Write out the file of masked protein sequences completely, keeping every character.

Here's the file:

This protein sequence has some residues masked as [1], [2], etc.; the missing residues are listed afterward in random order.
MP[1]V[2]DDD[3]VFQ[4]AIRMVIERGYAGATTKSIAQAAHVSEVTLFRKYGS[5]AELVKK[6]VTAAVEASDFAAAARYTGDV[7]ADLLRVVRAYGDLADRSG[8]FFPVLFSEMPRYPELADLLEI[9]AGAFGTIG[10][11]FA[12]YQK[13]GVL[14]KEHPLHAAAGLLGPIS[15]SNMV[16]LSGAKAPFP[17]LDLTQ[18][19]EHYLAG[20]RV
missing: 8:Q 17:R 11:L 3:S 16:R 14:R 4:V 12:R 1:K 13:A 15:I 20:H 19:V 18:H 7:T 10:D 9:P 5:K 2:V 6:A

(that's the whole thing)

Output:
This protein sequence has some residues masked as [1], [2], etc.; the missing residues are listed afterward in random order.
MP[1]V[2]DDD[3]VFQ[4]AIRMVIERGYAGATTKSIAQAAHVSEVTLFRKYGS[5]AELVKK[6]VTAAVEASDFAAAARYTGDV[7]ADLLRVVRAYGDLADRSG[8]FFPVLFSEMPRYPELADLLEI[9]AGAFGTIG[10][11]FA[12]YQK[13]GVL[14]KEHPLHAAAGLLGPIS[15]SNMV[16]LSGAKAPFP[17]LDLTQ[18][19]EHYLAG[20]RV
missing: 8:Q 17:R 11:L 3:S 16:R 14:R 4:V 12:R 1:K 13:A 15:I 20:H 19:V 18:H 7:T 10:D 9:P 5:K 2:V 6:A